Monday, 25 January 2010

Sunday roast

I may have given the impression in my last blog post that I am permanently tearing my hair out over the Littleboys, but that is not always the case. (Although The Doctor, who tends to arrive home at the witching hour of half past suppertime, may disagree...).

The boys can be incredibly sweet, affectionate, playful, funny, cuddly and even, on occasion, well-behaved. I often feel a tremendous swell of pride just looking at them as we walk down the street together. Only the other day, we passed a woman who pointed at them and said: "That's SOOO cute." (I wasn't sure if by "that" she meant the pair of them, the fact they were scooting, or something else, possibly Littleboy 2's snowboots with moose faces, but hey, it was a compliment).

Yesterday they managed to earn themselves several brownie points (or should that be cub-scout points?) at supper time. Over the past few months, we have been endeavouring to eat supper together at the weekends as a family. During the week, it's not really possible, as they are usually clamouring for food well before The Doctor gets home - but at the weekend, we have the time and inclination to prepare a big family meal and eat it with them. In the summer, it was usually a barbecue, but during the winter a traditional English roast has been attempted on several Sundays.

This has not been without its difficulties. Meat is rather different here from in the UK, and the concept of the roast, while not unknown, is not particularly common. So on the one hand, good steak is cheap and widely available and our Christmas turkey, despite coming from the upmarket Whole Foods, cost a third of what it would have done in the UK. But on the other, selecting a joint of meat for roasting can be tricky. For example, finding a leg of lamb is a rare thing in our local supermarket; and if you do, more than likely it will be expensive and imported from New Zealand. The US is a land of cowboys, not shepherds, so mint sauce is off the menu for the moment.

Pork is plentiful and good, but the roasting joints are somewhat different from the UK - it seems Americans don't go in for crackling, and despite the fact that this is probably a lot better for our waistlines, I miss my dose of bubbling, crispy salted fat. One weekend The Doctor (the head chef of the Sunday Roast) decided to go rogue and bought something describing itself as a 'veal roast'. Now I had misgivings about this from the start, never having heard of roast veal, but he insisted that "the French eat it all the time". Let's just say that after two mouthfuls all of us gave up and politely pushed it to one side; it was the stringiest, toughest roast I have tasted since Sunday lunch at boarding school. We made a stock out of it instead, which turned out excellent.

Then there was my Boxing Day ham experience. Having bought it in rather a hurry in a crowded supermarket on Christmas Eve, I glanced at the packaging at home and was highly unamused to see that I had bought something called 'Butt Portion Ham'. Now I am sure there were plenty of delicious hams available, but I had chosen, basically, the arse end. And although it tasted OK once doused in cloves and honey, I am sorry to say that while eating it I could not get out of my head the child's chant 'Yum, yum, pig's bum'....

Yesterday I bought a 'round eye roast' of beef. Jackpot! This turned out to be delicious, succulent and tender.

And best of all, the Littleboys munched their way through the whole meal. Four slices of roast beef, green beans, potatoes. This may not sound like a big deal but Littleboy 1 is a notoriously fussy eater - only six months ago, I worried that he would never eat anything other than salami and hummus (as you can see, his foods of choice were rather unusual, but he refused to try anything else). He has never before deigned to eat a green vegetable, let alone announce that he 'loved' it (albeit he ate them with ketchup, but at least it's a start). Breakthrough! I beamed with pride at my angelic duo. Not only that, but they helped to set the table and cleared the plates at the end of the meal.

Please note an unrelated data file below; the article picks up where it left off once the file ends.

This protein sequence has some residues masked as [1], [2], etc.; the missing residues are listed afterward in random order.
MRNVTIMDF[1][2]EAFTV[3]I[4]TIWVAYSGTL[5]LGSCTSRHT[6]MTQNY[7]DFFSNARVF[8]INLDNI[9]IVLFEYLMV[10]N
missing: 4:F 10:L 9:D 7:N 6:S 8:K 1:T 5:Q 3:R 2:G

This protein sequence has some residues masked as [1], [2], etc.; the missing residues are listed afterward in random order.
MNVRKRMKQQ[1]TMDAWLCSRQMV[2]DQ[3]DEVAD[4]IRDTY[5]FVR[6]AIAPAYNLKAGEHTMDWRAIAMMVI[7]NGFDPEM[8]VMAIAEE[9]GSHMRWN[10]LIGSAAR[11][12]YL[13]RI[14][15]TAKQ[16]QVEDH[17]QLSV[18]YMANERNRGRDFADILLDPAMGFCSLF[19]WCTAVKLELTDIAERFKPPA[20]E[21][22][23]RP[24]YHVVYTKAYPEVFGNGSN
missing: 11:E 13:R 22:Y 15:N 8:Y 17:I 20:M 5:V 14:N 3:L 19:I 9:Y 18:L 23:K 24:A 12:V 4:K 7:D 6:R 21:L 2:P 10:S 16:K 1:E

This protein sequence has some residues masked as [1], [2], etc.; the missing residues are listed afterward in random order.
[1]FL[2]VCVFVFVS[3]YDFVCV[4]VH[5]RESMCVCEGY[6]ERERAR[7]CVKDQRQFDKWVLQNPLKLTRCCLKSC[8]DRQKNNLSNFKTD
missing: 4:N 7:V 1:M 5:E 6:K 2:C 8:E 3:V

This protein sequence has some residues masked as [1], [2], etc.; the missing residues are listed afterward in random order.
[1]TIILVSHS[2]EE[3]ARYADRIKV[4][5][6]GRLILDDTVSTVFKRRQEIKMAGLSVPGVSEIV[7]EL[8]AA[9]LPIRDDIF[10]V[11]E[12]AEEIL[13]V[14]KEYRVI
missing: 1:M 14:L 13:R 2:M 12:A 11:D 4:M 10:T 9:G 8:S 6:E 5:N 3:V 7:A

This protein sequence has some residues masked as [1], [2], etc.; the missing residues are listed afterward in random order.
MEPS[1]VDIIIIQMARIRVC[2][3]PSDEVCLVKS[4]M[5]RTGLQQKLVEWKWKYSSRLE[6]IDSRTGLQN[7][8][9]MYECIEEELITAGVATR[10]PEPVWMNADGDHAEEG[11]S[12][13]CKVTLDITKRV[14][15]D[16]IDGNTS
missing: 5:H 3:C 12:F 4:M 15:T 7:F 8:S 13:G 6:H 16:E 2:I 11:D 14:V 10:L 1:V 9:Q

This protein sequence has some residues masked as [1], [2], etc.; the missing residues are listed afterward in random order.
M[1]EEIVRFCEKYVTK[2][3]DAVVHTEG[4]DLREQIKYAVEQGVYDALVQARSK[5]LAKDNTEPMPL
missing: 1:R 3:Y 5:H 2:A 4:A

So today, they can fight over their train set all they like; Littleboy 2 can go to nursery with Weetabix in his hair (and believe me, he did); and no doubt they'll be driving me crazy by 6pm. But they have set themselves up for the week. Sometimes, it's the little things that make it all worthwhile.....

21 comments:

Home Office Mum said...

very true. There's nothing quite like cooking a meal and eating it as a family and it's actually eaten and not complained about or dropped on the floor or scraped in the bin. It makes it feel worth doing. I've actually bothered to cook some chilli con carne today. Huge leap forward from my apathetic cooking of late. Perhaps I'll try a roast on the weekend...

Iota said...

And now you must try a pot roast. Then you'll be a real American. I think the meat turns out reliably more tender than a roast UK-style in the oven, and it's great to do the veg WITH the meat, not separately.

Here is the recipe that gave me the confidence to have a go.

http://thepioneerwoman.com/cooking/2008/01/2008_the_year_of_the_pot_roast/

You might enjoy the blog too. I started reading it way back before she was famous, and now she's on the New York Times bestseller list (a blogger's dream come true...) You probably read it already...

Rosie Scribble said...

My daughter is dreadful with food, just incredibly fussy. It is so satisfying when she sits down and eats a good meal. I'm hoping for a breakthrough soon as well. We're getting there!

Lorna Harris said...

Did you have Yorkshire Puddings? My boys love those, I'm sure your boys would too.

I get really frustrated over the joints of meat here, nothing seems to make any sense. I'll have to try Iota's pot roast, haven't done one of those yet.

How nice to have a lovely family meal with no screaming - rare but delightful!

Michelloui said...

I was smiling all the way through this! As an American who has come to the UK, I too had these struggles to fit my meal planning around the different cuts of meat! Im with Iota, you should try pot roast. It seems a bit plebby compared to the gorgeous roasts of Britain I have since learned to cook, but it is truly scrummy and very tender. If youre a fan of roast you'll love it.

Iw as just saying the other day I really must learn how to make a Beef Wellington... then I'll truly be adapted to British cooking...!

natural girl said...

I'm from New Zealand and yes I do love a lamb roast. I have no idea what a pot roast is. None. At. All. sounds weird.